In 2010, the UNDP reacted to the criticism and updated the thresholds to classify nations as low, medium, and high human development countries. In a comment to The Economist in early January 2011, the Human Development Report Office responded[25] to a 6 January 2011 article in the magazine[26] which discusses the Wolff et al. paper. The Human Development Report Office states that they undertook a systematic revision of the methods used for the calculation of the HDI, and that the new methodology directly addresses the critique by Wolff et al. in that it generates a system for continuously updating the human-development categories whenever formula or data revisions take place.

In 2013, Salvatore Monni and Alessandro Spaventa emphasized that in the debate of GDP versus HDI, it is often forgotten that these are both external indicators that prioritize different benchmarks upon which the quantification of societal welfare can be predicated. The larger question is whether it is possible to shift the focus of policy from a battle between competing paradigms to a mechanism for eliciting information on well-being directly from the population.[27]

See also

Indices

Other

References

  1. "Human Development Index". Economic Times.
  2. 1 2 "The Human Development concept". UNDP. 2010. Retrieved 29 July 2011.
  3. 1 2 "What is Human Development". UNDP. 2017. Retrieved 27 October 2017.
  4. "Human Development Report 2010". UNDP. 4 November 2010.
  5. "Technical notes" (PDF). UNDP. 2013.
  6. "New method of calculation of Human Development Index (HDI)". India Study Channel. 2011-06-01. Retrieved 2017-11-19.
  7. Mean years of schooling (of adults) (years) is a calculation of the average number of years of education received by people ages 25 and older in their lifetime based on education attainment levels of the population converted into years of schooling based on theoretical duration of each level of education attended. Source: Barro, R. J.; Lee, J.-W. (2010). "A New Data Set of Educational Attainment in the World, 1950–2010". NBER Working Paper No. 15902.
  8. (ESYI is a calculation of the number of years a child is expected to attend school, or university, including the years spent on repetition. It is the sum of the age-specific enrollment ratios for primary, secondary, post-secondary non-tertiary and tertiary education and is calculated assuming the prevailing patterns of age-specific enrollment rates were to stay the same throughout the child's life. Expected years of schooling is capped at 18 years. (Source: UNESCO Institute for Statistics (2010). Correspondence on education indicators. March. Montreal.)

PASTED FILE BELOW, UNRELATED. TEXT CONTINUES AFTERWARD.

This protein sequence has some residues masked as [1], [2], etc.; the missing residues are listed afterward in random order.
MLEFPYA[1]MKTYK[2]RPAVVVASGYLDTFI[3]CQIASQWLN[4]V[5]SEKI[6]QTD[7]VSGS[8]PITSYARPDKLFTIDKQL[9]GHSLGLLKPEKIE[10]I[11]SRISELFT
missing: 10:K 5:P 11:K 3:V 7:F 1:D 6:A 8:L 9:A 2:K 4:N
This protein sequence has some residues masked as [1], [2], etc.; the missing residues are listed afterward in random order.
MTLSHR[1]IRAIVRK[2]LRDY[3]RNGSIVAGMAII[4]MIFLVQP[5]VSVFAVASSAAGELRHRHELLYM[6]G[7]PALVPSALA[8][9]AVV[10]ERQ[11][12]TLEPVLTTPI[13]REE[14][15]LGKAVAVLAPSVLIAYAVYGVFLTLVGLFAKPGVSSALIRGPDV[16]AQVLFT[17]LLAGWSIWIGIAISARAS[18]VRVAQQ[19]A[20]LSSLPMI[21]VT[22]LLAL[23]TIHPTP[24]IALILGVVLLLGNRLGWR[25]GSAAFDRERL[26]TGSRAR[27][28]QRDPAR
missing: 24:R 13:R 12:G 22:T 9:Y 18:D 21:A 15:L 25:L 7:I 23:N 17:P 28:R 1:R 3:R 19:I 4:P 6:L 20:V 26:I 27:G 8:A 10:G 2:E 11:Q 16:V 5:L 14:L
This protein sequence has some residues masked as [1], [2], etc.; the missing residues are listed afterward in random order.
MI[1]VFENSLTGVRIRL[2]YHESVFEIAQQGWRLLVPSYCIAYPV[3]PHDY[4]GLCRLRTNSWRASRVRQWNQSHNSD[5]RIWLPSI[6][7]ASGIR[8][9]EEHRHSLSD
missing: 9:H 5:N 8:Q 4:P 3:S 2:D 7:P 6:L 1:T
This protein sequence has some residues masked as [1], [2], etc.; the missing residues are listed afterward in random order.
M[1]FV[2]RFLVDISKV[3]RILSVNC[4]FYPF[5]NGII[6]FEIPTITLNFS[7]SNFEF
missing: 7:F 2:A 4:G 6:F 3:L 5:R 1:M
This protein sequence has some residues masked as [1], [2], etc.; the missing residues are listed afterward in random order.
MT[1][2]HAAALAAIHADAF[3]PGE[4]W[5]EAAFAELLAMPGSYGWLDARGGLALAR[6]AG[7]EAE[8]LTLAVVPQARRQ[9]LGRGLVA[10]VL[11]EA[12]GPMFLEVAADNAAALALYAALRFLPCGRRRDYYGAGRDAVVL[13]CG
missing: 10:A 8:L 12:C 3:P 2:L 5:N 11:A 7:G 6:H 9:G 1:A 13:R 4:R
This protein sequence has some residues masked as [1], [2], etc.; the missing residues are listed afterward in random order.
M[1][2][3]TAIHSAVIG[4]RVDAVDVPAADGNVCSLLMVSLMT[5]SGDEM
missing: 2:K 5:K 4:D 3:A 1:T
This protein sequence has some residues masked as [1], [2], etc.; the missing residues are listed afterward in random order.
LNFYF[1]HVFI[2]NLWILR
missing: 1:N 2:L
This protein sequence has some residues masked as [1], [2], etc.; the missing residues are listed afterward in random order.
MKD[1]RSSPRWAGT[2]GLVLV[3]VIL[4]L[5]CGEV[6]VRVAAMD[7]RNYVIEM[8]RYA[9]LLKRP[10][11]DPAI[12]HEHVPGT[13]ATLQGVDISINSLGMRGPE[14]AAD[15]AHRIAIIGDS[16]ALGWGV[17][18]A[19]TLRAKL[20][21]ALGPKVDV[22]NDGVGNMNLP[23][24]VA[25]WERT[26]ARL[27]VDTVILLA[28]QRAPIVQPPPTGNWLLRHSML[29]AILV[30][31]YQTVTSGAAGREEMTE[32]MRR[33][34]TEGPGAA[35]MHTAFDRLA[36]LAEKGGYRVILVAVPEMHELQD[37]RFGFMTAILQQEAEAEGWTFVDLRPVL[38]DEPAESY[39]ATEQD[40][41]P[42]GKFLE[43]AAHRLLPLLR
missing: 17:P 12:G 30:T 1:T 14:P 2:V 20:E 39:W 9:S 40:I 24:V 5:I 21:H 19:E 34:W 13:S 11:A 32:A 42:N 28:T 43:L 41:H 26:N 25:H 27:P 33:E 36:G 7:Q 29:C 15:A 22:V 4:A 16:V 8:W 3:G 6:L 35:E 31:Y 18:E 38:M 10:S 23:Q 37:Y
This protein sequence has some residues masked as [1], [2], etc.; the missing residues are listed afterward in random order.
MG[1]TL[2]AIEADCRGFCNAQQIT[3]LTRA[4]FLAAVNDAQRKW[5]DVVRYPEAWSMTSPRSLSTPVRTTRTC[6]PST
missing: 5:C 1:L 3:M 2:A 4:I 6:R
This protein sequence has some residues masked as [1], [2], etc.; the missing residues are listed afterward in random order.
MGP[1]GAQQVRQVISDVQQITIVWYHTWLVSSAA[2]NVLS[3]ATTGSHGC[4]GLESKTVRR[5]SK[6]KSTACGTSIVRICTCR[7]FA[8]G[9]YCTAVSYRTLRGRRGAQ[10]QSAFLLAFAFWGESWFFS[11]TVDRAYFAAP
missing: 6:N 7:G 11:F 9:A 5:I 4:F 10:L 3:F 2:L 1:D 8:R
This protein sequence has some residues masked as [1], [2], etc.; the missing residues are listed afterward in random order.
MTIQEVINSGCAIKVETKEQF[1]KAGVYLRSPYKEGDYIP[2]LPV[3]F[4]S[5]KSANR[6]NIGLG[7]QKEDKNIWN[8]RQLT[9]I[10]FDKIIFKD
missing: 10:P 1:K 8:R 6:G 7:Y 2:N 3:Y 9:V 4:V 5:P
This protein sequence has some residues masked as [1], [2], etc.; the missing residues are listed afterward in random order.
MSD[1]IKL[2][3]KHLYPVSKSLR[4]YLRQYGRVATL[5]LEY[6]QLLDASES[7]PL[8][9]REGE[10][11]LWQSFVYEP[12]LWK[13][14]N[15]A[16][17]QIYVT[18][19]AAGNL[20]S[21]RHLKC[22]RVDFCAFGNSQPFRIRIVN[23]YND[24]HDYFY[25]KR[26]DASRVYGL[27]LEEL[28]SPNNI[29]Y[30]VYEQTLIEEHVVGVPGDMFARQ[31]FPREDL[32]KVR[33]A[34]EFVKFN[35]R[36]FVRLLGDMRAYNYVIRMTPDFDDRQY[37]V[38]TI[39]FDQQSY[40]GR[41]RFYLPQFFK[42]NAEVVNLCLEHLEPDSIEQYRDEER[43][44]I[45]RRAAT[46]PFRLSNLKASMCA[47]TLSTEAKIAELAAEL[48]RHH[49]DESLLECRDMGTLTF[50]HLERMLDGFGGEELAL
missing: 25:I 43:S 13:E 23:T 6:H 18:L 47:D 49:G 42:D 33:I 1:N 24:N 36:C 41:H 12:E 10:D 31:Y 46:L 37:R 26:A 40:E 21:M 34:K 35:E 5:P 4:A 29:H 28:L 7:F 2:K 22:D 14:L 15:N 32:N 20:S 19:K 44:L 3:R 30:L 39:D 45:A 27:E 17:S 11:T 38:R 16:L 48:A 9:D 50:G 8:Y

9. Definition, Calculator, etc. at UNDP site Archived 20 December 2007 at the Wayback Machine.
  10. "Human Development Report 2016" (PDF). United Nations Development Programme. Retrieved 12 July 2017.
  11. 1 2 3 4 "Human Development Report 2016—'Human Development for everyone'" (PDF). HDRO (Human Development Report Office) United Nations Development Programme. Retrieved 21 March 2017.
  12. "Report" (PDF). hdr.undp.org. 2016.
  13. 1 2 "Statistics" (PDF). hdr.undp.org. 2015.
  14. 1 2 The UN does not calculate the HDI of Macau. The government of Macau calculates its own HDI.Macau in Figures, 2015
  15. 1 2 Taiwan's government calculated its HDI to be 0.882, based on 2010 new methodology of UNDP. "2011中華民國人類發展指數 (HDI)" (PDF) (in Chinese). Directorate General of Budget, Accounting and Statistics, Executive Yuan, R.O.C. 2011. Retrieved 21 November 2011.
  16. 1 2 3 4 "Human Development Report 2015—'Sustaining Human Progress: Reducing Vulnerabilities and Building Resilience'" (PDF). HDRO (Human Development Report Office) United Nations Development Programme. Retrieved 14 December 2015.
  17. 1 2 The UN does not calculate the HDI of Macau. The government of Macau calculates its own HDI. Macau in Figures, 2016
  18. 1 2 The UN does not recognize the Republic of China (Taiwan) as a sovereign state. The HDI report does not include Taiwan as part of the People's Republic of China when calculating China's figures. Taiwan's government calculated its HDI to be 0.882, based on 2010 new methodology of UNDP. "2011中華民國人類發展指數 (HDI)" (PDF) (in Chinese). Directorate General of Budget, Accounting and Statistics, Executive Yuan, R.O.C. 2011. Retrieved 21 November 2011.
  19. 1 2 3 "Data" (PDF). hdr.undp.org. 2014.
  20. 1 2 3 4 "Human Development Report 2014—'Sustaining Human Progress: Reducing Vulnerabilities and Building Resilience'". HDRO (Human Development Report Office) United Nations Development Programme. Retrieved 25 July 2014.
  21. Hastings, David A. (2009). "Filling Gaps in the Human Development Index". United Nations Economic and Social Commission for Asia and the Pacific, Working Paper WP/09/02.
  22. Hastings, David A. (2011). "A "Classic" Human Development Index with 232 Countries". HumanSecurityIndex.org. Information Note linked to data
  23. 1 2 Wolff, Hendrik; Chong, Howard; Auffhammer, Maximilian (2011). "Classification, Detection and Consequences of Data Error: Evidence from the Human Development Index". Economic Journal. 121 (553): 843–870. doi:10.1111/j.1468-0297.2010.02408.x.
  24. "UNDP Human Development Report Office's comments". The Economist. January 2011.
  25. "The Economist (pages 60–61 in the issue of Jan 8, 2011)". 6 January 2011.
  26. Monni, Salvatore; Spaventa, Alessandro (2013). "Beyond Gdp and HDI: Shifting the focus from Paradigms to Politics". Development. 56 (2): 227–231. doi:10.1057/dev.2013.30.